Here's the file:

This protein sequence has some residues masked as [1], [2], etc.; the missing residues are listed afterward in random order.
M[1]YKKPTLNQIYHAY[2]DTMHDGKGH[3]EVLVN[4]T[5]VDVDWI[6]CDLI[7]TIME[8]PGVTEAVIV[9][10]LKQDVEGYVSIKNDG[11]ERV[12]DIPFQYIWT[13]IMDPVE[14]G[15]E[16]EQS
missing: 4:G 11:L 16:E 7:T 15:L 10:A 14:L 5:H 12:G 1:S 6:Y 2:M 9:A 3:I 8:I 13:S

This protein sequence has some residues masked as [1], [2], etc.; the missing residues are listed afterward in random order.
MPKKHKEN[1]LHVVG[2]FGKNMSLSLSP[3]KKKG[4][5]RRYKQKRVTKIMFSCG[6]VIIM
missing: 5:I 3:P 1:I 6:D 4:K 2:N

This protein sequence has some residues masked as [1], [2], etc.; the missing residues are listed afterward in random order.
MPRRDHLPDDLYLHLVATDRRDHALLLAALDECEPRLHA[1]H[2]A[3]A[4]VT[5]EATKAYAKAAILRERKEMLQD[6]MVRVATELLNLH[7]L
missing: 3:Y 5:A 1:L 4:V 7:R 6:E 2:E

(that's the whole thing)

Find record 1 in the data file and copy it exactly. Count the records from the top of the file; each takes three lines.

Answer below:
This protein sequence has some residues masked as [1], [2], etc.; the missing residues are listed afterward in random order.
M[1]YKKPTLNQIYHAY[2]DTMHDGKGH[3]EVLVN[4]T[5]VDVDWI[6]CDLI[7]TIME[8]PGVTEAVIV[9][10]LKQDVEGYVSIKNDG[11]ERV[12]DIPFQYIWT[13]IMDPVE[14]G[15]E[16]EQS
missing: 4:G 11:L 16:E 7:T 15:L 10:A 14:L 5:H 12:G 1:S 6:Y 2:M 9:A 3:I 8:I 13:S